COVID-19 has already caused significant disruption to healthcare so far this year and the wider implications are likely to continue for months (and probably, years) to come. Those working in primary care will be at the forefront of dealing with some of the issues. The mental health of both patients and healthcare professionals is a concern. There are people living in isolation who are experiencing chronic loneliness, people coping with grief and loss, and with work or financial worries. Key workers, including healthcare professionals, have faced incredibly challenging times, and some will be experiencing burnout as a result of the extra pressures on the workforce. In terms of physical health, there will be late diagnosis of serious disease because some patients have avoided consulting their GP despite having worrying symptoms, and many services have been on hold. Then there are the long-term complications of COVID-19, about which little is currently known. And there will be more differential diagnoses to consider—are a patient’s symptoms long-lasting effects of COVID-19, or something else? At what point should other possible causes of breathlessness be investigated in a patient who previously had COVID-19? What impact will lung tissue damage caused by COVID-19 have in people with pre-existing chronic respiratory illness? 

Dr Mark L Levy summarises some important changes to the management of asthma following the 2020 update to the Global Initiative for Asthma (GINA) Global strategy for asthma management and prevention. Dr Levy explains why GINA no longer recommends short-acting beta2-agonists for first-line therapy in patients with asthma, and why GINA recommends that all patients with asthma should be treated with inhaled corticosteroids either regularly or as needed. The article includes a number of updated figures from the GINA 2020 report, including one that summarises the approach to diagnosis and initial treatment of people with asthma and/or COPD. Dr Levy also highlights recommendations from GINA about the management of people with asthma during the COVID-19 pandemic. 

Dr Toni Hazell summarises recommendations from the recent NICE guideline on managing COVID-19 symptoms including cough, fever, breathlessness, and delirium. The article includes tables detailing treatments and dosages, practical tips for assessing symptoms remotely, and discussion about the potential long‑term complications of COVID-19. The demands on primary care relating to COVID-19 are wide ranging, and include triaging patients with relevant symptoms, caring for those who have tested positive for coronavirus, managing those with long-term sequelae, and supporting the mental health of patients. Dr Hazell highlights: ‘COVID-19 remains a marathon not a sprint, so make sure that you look after yourself and your colleagues so that we can stay fit enough to help our patients over the months to come.’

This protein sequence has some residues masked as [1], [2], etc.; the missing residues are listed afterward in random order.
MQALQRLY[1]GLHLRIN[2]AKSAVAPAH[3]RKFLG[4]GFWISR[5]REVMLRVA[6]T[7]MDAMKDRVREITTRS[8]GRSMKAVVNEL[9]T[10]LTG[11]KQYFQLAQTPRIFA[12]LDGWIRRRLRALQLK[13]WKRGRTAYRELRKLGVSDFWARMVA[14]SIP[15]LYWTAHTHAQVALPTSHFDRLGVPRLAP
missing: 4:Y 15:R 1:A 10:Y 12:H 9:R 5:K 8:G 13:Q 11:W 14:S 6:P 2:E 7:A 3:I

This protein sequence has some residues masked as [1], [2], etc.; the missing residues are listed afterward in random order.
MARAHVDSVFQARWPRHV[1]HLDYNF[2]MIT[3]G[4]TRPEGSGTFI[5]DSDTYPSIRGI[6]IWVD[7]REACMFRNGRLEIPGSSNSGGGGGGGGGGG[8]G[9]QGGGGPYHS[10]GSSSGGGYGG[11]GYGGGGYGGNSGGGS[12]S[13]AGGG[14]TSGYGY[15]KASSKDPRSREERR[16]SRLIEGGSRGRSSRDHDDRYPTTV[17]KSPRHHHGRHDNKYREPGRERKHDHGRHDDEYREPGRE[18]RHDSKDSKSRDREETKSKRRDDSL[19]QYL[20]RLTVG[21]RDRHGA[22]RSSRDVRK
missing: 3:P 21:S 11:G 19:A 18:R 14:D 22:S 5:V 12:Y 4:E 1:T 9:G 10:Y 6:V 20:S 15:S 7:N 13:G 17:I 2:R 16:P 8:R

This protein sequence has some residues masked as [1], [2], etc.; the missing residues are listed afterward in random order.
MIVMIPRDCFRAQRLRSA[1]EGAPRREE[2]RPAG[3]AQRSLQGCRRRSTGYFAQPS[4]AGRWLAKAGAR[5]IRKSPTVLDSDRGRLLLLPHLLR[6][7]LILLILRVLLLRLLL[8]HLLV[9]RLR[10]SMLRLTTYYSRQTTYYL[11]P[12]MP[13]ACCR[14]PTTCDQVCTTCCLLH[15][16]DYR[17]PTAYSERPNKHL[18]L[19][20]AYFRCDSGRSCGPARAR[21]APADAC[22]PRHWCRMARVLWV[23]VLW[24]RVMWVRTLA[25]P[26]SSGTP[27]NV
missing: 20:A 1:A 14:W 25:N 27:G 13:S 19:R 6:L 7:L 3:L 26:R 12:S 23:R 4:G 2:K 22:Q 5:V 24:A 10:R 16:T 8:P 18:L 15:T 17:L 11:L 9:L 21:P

As the number of COVID-19 cases started to rise in the UK, it was anticipated that every doctor would be needed to care for affected people. In March 2020, appraisals were suspended so that more time could be devoted to clinical work. Dr Honor Merriman explains what has happened to appraisals throughout the COVID-19 outbreak, the implications of ‘approved missed’ appraisals for revalidation, and how to access online learning and support while appraisals are suspended. Dr Merriman also looks ahead and considers what will be required when the appraisal process resumes. The appraisee’s health and wellbeing are an important part of the appraisal discussion, perhaps particularly so given the changes and challenges that GPs have faced over recent months. 

Mental health problems are more prevalent in patients treated for cancer than in the general population, and there are many explanations as to why this is the case. Dr Sadaf Haque provides top tips for primary care on identifying and assessing mental health problems in adults with cancer, such as recognising the psychological effects of cancer and its treatment, assessing and supporting patient’s psychological needs, and identifying those at increased risk of mental health problems. The COVID-19 pandemic has significantly disrupted cancer care, impacting not only patients currently undergoing treatment, but also those with symptoms who are likely to have a delay in diagnosis. The article also includes advice on how to encourage people to present to their GP if they have worrying symptoms.

Lastly, in this month’s View from the ground, Dr Kathryn Hayman writes about her experience of burnout and how she made changes to her personal and professional life to prevent its recurrence.